Some (most?) faires have a semi official gathering place for staff and crew afterhours, usually one of the pubs. Nearly all faires also have various other gathering places, usually someone's booth. And, for those not still on the grounds, there are usually a couple of nearby pubs or restaurants where playtrons and performers gather after hours.

I see AFR as essentially the same sort of thing: a virtual bar. In this place, there are people who hang together all the time; those who work the same faire once a year, but otherwise don't see each other; those who just met this year and may or may not ever see each other again. There are also brand new people who just came in (including some who may have worked the faire for years, and just found out about this place)--they may also be part of one of the above groups, or not. And, not all the groups necessarily are friendly to outsiders, while others are very much so.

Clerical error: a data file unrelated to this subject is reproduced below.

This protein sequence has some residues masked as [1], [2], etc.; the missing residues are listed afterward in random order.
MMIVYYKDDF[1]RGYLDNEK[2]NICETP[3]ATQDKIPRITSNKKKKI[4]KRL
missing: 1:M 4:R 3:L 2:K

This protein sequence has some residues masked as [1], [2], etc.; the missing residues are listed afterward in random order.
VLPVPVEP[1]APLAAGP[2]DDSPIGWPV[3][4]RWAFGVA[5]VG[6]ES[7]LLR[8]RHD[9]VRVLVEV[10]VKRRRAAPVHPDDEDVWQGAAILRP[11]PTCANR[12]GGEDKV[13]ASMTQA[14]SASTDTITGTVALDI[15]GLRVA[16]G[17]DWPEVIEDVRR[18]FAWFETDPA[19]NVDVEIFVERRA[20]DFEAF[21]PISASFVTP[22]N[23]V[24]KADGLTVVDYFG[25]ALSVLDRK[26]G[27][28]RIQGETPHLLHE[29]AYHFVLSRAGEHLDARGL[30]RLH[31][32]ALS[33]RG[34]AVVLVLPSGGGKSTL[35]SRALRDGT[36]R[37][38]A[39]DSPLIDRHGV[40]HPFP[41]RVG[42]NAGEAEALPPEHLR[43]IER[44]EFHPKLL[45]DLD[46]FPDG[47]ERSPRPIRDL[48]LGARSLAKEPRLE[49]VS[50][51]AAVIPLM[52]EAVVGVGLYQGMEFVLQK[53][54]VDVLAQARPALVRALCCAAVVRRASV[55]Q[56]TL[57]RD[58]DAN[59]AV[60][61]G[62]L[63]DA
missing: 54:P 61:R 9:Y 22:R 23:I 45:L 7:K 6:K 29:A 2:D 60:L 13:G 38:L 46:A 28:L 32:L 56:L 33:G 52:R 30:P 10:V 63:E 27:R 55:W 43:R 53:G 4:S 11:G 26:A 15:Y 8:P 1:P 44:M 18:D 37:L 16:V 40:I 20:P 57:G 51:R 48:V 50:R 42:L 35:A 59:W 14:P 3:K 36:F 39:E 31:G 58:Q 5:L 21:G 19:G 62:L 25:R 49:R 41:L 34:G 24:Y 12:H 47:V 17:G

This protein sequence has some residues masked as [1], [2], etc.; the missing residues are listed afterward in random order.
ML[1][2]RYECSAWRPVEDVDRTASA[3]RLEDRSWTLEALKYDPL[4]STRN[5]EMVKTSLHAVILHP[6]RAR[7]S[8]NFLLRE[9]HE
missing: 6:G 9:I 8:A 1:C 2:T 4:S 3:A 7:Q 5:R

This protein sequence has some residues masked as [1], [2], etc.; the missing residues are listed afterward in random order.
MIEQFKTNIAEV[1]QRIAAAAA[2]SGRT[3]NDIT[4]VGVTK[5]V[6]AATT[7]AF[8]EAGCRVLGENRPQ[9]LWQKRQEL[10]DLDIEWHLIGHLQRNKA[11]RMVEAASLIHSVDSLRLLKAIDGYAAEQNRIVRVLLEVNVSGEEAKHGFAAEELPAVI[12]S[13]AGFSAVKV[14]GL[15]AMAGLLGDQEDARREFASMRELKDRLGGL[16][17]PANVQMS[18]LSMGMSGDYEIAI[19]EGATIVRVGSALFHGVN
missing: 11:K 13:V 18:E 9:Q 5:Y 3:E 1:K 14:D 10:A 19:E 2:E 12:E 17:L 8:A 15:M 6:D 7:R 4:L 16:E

Conversations can vary within one group from very serious to utterly ("otterly"?) frivolous in a matter of minutes; others will stay on topic for weeks. Some are relevant to the current faire; some to faires in general; others to other topics entirely.

There is no official leader of the larger group (at the pub) and rarely any of the individual groups. People come and go. Some become regulars in one or more groups, others don't.

Now to my major point--being a regular participant in the pub scene, or even in a given group does not, by itself, insure that you are a member of any other group/club/clique, etc. whatsoever. This is not a failing either of the group or of yourself, it's just the way things are.

To continue the bar analogy--some people will set up a softball team and get t-shirts or satin jackets with the bar logo on it; some will rearrange their lives to meet every Monday to watch WWF or play chess at the bar; some will do both; many will do neither. This is neither good nor bad--it just is.

Oh, and for some reason feel I have to make this last point: some of us here are blatant nonconformists; some of us sort of generic nonconformists, and some of us are probably very models of the 1950s well-adjusted corporate type--so what?

Let's just learn and play (as each of us sees fit), and be happy that we have another way to meet people along with RL's previous ways.

James Sweetland, Bristol gamer, AFR deity of knowledge, High Priest of pushmonkeys, and KinderHunter of Sarcastica, not even children are safe from wisecracks, and SCRIBE Associate.